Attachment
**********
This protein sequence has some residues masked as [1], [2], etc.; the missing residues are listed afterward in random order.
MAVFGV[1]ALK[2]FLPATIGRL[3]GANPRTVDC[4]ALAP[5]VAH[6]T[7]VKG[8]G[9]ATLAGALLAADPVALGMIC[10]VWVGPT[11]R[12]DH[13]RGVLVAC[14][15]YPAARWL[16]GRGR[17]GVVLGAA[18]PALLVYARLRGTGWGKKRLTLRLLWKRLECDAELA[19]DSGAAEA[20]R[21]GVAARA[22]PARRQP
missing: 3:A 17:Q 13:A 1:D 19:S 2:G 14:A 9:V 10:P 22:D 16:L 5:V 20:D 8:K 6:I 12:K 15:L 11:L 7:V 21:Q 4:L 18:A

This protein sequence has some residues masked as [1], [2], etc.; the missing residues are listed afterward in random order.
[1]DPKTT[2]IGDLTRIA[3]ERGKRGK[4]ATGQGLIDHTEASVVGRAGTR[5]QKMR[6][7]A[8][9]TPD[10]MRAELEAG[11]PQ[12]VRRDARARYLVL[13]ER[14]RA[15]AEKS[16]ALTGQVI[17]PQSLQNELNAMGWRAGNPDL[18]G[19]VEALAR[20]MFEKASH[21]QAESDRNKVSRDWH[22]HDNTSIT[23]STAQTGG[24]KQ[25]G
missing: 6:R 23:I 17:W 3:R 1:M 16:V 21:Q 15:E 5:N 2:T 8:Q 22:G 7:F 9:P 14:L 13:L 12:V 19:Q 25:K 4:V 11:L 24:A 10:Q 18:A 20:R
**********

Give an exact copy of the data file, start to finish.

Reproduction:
This protein sequence has some residues masked as [1], [2], etc.; the missing residues are listed afterward in random order.
MAVFGV[1]ALK[2]FLPATIGRL[3]GANPRTVDC[4]ALAP[5]VAH[6]T[7]VKG[8]G[9]ATLAGALLAADPVALGMIC[10]VWVGPT[11]R[12]DH[13]RGVLVAC[14][15]YPAARWL[16]GRGR[17]GVVLGAA[18]PALLVYARLRGTGWGKKRLTLRLLWKRLECDAELA[19]DSGAAEA[20]R[21]GVAARA[22]PARRQP
missing: 3:A 17:Q 13:A 1:D 19:S 2:G 14:A 9:V 10:P 22:D 16:L 5:V 20:D 8:K 6:I 12:K 15:L 11:L 7:V 21:Q 4:L 18:A

This protein sequence has some residues masked as [1], [2], etc.; the missing residues are listed afterward in random order.
[1]DPKTT[2]IGDLTRIA[3]ERGKRGK[4]ATGQGLIDHTEASVVGRAGTR[5]QKMR[6][7]A[8][9]TPD[10]MRAELEAG[11]PQ[12]VRRDARARYLVL[13]ER[14]RA[15]AEKS[16]ALTGQVI[17]PQSLQNELNAMGWRAGNPDL[18]G[19]VEALAR[20]MFEKASH[21]QAESDRNKVSRDWH[22]HDNTSIT[23]STAQTGG[24]KQ[25]G
missing: 6:R 23:I 17:W 3:R 1:M 16:V 21:Q 15:E 5:N 2:T 8:Q 22:G 7:F 9:P 14:L 13:L 12:V 19:Q 25:K 4:V 11:L 24:A 10:Q 18:A 20:R